Orlando has one of the biggest convention centers I've ever seen. It's actually multiple convention centers connected by skyways between buildings that keep pedestrians covered and above the traffic. On Friday afternoon, as we walked back to the car, we stopped to admire the natural vista off to one side. I could hear the traffic that's never far away in a Florida city. But I also saw a grove of tall pines and maples in their full, green glory.
I thought of a long ago argument about Orlando and whether it's a fake city or not. Actually, we were arguing about whether or not theme parks are fake. I said that I wasn't paying the kinds of admission prices to go in to have a totally manufactured experience: "It's all fake," I said. My friend argued more vociferously than I had ever heard her argue before. Clearly, I had struck a nerve. I knew that one of her dreams was to work for Disney, but I didn't realize how personally she took a criticism of the industry.
I still don't want to pay the kinds of prices that one pays for admission at those parks--but more than that, I don't want to stand in those long lines at the park or pay even more money for a fast pass. But I thought about that argument about what's fake and what's not as I walked around the resort this past week-end.
I loved seeing all the lush vegetation, even though I know it's a manufactured landscape--but really, aren't many landscapes these days managed and manufactured? I was impressed with the wide variety and health of the plants.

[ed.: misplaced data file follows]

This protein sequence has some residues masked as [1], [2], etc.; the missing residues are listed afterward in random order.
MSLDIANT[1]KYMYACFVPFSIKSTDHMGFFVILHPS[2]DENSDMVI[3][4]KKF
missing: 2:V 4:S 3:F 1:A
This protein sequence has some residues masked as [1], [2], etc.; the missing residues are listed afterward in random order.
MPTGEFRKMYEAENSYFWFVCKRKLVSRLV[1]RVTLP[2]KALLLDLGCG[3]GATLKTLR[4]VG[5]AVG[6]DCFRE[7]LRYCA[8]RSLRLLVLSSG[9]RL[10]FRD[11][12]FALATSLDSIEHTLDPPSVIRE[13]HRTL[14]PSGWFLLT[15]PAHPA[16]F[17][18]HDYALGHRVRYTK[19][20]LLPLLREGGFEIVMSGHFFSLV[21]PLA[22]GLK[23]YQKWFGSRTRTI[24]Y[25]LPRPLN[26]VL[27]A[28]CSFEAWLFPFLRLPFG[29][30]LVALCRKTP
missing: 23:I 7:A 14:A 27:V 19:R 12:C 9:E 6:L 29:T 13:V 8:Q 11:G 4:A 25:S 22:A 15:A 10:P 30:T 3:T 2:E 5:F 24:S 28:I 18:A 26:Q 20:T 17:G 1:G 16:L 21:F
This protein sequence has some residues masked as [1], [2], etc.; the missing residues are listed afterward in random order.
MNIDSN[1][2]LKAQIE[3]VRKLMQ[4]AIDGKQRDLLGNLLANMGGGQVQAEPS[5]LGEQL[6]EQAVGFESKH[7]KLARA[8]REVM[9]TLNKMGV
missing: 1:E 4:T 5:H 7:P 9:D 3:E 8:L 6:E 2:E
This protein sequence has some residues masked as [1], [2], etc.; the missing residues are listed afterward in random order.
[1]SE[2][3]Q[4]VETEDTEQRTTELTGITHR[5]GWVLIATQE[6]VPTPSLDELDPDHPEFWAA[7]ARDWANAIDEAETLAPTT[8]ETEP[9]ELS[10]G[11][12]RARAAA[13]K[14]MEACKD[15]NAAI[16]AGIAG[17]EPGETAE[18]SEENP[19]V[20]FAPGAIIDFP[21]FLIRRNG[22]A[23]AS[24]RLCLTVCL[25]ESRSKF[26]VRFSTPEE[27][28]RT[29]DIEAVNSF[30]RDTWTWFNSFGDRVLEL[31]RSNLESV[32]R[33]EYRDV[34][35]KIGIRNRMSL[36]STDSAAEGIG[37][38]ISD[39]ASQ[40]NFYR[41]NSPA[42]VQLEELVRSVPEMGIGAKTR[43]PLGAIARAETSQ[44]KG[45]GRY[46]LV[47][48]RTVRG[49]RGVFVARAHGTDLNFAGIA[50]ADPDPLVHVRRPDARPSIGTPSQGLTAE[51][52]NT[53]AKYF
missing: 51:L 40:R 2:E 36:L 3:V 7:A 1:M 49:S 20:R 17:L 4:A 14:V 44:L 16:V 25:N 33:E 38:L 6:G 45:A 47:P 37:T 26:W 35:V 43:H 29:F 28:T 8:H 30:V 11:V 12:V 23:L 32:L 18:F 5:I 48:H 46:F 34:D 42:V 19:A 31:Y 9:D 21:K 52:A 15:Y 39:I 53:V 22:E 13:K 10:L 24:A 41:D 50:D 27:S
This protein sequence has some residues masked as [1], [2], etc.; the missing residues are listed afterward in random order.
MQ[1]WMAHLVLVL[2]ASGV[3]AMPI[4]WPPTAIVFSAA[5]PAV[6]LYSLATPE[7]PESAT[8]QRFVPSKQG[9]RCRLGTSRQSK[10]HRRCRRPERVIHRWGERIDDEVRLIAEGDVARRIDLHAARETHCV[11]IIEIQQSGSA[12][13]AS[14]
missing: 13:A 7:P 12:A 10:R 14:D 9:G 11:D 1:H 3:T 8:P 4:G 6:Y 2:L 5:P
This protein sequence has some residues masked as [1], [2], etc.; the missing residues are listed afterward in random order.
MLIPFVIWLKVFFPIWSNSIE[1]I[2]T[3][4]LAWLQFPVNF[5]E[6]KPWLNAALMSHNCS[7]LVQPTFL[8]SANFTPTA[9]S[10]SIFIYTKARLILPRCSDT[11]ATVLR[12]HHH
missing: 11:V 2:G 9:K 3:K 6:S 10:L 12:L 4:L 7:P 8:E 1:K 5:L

I thought of recent arguments that we need church camps to keep an appreciation of wild places alive in us. But many church camps are less and less wild these days--at least the ones on the east coast. Many camps have a slogan that's a variation of "A Place Apart," but many of them are easily accessible by highway. It's not necessarily a problem--just a feature of modern life. As a child, when I went to Lutheridge, one of my favorite church camps, if I forgot something, I'd have to do without it. Now there's a huge WalMart right outside the camp gates.
I know that people pay a pretty penny to enjoy resorts, just like they do at theme parks--the social justice question of whether or not it's a good use of money is one that I'll save for a different post.
I know that resorts pay to have that lush vegetation not to preserve it or to give humans a longed-for green space, but for different reasons. I know that most of the people at the resort when I was there were not out appreciating the nature, but out appreciating the theme parks.
Long ago, I taught a Scriptwriting for Games class. We had interesting discussions about what constitutes real life--if a person spends more time online than out interacting with real humans, what is real life? Back then, we didn't have the types of social media that we have now. Now the question seems ever more relevant.
What is real, and what is manufactured, and if it's manufactured, is it less real? In some ways, these questions have always been ones that Philosophy handles better than any other realm of the humanities. In some ways, it doesn't matter. But in these days of paving over every vacant space and erecting huge buildings that may or may not improve our lives, they seem ever more relevant.
I could--and often do--spend lots of time wrestling with these questions. But for my 4 days away, I decided to focus on appreciating the green spaces that aren't often part of my vista.